As the third anniversary of Hurricane Katrina approaches, legal needs in the Gulf Coast remain pressing. FEMA recently closed the trailer parks where thousands of displaced residents were housed, leaving many with nowhere to go. Homelessness in New Orleans is estimated to have doubled since Katrina hit. Residents with homes face roadblocks trying to get insurance money or government grants for housing recovery.
Helping local legal aid organizations meet this overwhelming demand is the goal of The Student Hurricane Network (SHN), a national association of law students dedicated to providing long-term assistance to communities affected by Hurricane Katrina. SHN recently launched a new site on probono.net to recruit and support volunteers and keep in touch with SHN alumni currently at www.probono.net/shn.
SHN, which is entirely student-run, works with law students and administrators from across the country to create and coordinate volunteer opportunities for law students in the Gulf Coast. Approximately 4,000 law students have spent a winter or spring break in the region over the past three years, working with non-profit legal service providers in New Orleans and along the Mississippi Gulf Coast.
SHN was started in 2005 by a group of law students who wanted to help in the aftermath of Katrina, according to Sarah Erlinder, a 3rd year at University of Wisconsin Law School and a member of SHN’s National Advisory Board. The first SHN trip took place during winter break in 2005, and trips have been run every winter and spring since then.
The organization recruits students through outreach at law schools in its network, which now numbers about 110 schools. Liaisons at each school promote the program and help coordinate fundraising for the trips.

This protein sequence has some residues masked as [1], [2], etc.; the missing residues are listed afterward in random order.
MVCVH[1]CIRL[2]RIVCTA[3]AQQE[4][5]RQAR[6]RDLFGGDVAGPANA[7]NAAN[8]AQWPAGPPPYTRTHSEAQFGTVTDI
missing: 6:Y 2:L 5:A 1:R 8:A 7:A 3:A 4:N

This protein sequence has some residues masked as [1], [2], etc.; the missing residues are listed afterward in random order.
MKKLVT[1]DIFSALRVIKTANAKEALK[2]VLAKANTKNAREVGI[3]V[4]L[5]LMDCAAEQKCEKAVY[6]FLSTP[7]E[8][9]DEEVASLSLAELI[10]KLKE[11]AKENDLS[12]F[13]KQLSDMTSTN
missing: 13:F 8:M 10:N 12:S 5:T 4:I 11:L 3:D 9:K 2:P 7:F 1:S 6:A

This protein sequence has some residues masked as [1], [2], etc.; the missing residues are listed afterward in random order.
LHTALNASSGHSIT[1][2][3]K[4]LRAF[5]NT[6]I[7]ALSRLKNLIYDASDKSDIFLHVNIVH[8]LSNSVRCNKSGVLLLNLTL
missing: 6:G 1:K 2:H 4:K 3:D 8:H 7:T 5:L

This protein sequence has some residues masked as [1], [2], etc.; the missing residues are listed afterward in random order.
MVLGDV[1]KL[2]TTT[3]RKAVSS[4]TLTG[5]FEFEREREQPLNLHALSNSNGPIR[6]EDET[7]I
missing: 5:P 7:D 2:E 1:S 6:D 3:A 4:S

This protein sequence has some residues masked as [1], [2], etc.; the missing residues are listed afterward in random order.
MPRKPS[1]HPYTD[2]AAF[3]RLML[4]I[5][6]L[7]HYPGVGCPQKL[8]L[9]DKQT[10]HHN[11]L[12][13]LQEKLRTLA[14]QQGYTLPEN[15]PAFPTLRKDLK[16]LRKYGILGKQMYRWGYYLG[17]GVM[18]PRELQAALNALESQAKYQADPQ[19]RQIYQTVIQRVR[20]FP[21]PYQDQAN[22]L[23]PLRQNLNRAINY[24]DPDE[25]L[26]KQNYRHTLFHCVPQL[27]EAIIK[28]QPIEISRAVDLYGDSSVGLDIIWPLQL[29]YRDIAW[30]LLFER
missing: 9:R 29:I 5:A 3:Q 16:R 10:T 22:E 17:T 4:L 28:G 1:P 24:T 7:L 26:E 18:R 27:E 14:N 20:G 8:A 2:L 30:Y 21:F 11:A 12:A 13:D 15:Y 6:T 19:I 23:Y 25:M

Despite the time that’s passed since Katrina hit, “there’s absolutely this need and this opportunity for students to serve and work with organizations on the ground,” Erlinder said.
During the 2008 spring break trip, students worked with residents of the soon-to-close FEMA trailer camps to help gather information about their needs and, if necessary, direct them to legal services. In addition, “we had students trained to do income taxes so residents could take advantage of the economic stimulus money,” Erlinder said.
“SHN students are an invaluable asset to our attorneys,” said Jauna Crear, Pro Bono Counsel at New Orleans Legal Assistance. “Legal aid service delivery is a volume game, and SHN students significantly increase the volume of clients we can service by providing legal research, interviewing clients, returning phone calls, drafting documents, and so much more! The students are only here for a week, but you’d be quite surprised at how much they can accomplish in that time.”
Students who’ve participated in trips also speak highly of the experience. “I really wasn’t one hundred percent sold on law school until I went down to New Orleans,” said Diane Arrue, a 3rd year at St. John’s University School of Law who’s done two trips with SHN. She spent her first trip working with inmates at Orleans Parish Prison. “It was the most amazing feeling to be able to help those men out and to learn from attorneys that really cared about their clients,” she said.
Elizabeth Gonzalez, a 3rd-year at USC Law School who’s also done two SHN trips, said her experience reinforced her desire to stay involved in public service or pro bono work after she graduates. She chose to spend this summer working at Loeb & Loeb LLP in part because they emphasize community involvement. “When I was looking at firms I was looking at their pro bono programs,” she said.
The desire to stay in touch with SHN alumni like Diane and Elizabeth is one reason the organization decided to use the Pro Bono Net platform. Communications functionality such as listservs and mailings tools will be very helpful for reaching out to SHN’s widely dispersed membership. As a student-run organization, SHN also does not have a lot of administrative capacity. The functionality and “built-in tech support” offered by Pro Bono Net were important, Erlinder said. “We liked the ethos and the other organizations Pro Bono Net supports,” she added.
Erlinder sees the SHN experience as a way to impress upon her fellow law students the importance of public service and pro bono work as they begin their legal careers. A lot of students “are coming from a very different place from what they’re seeing down here,” she said. “My hope is it will at least open their eyes a little bit.”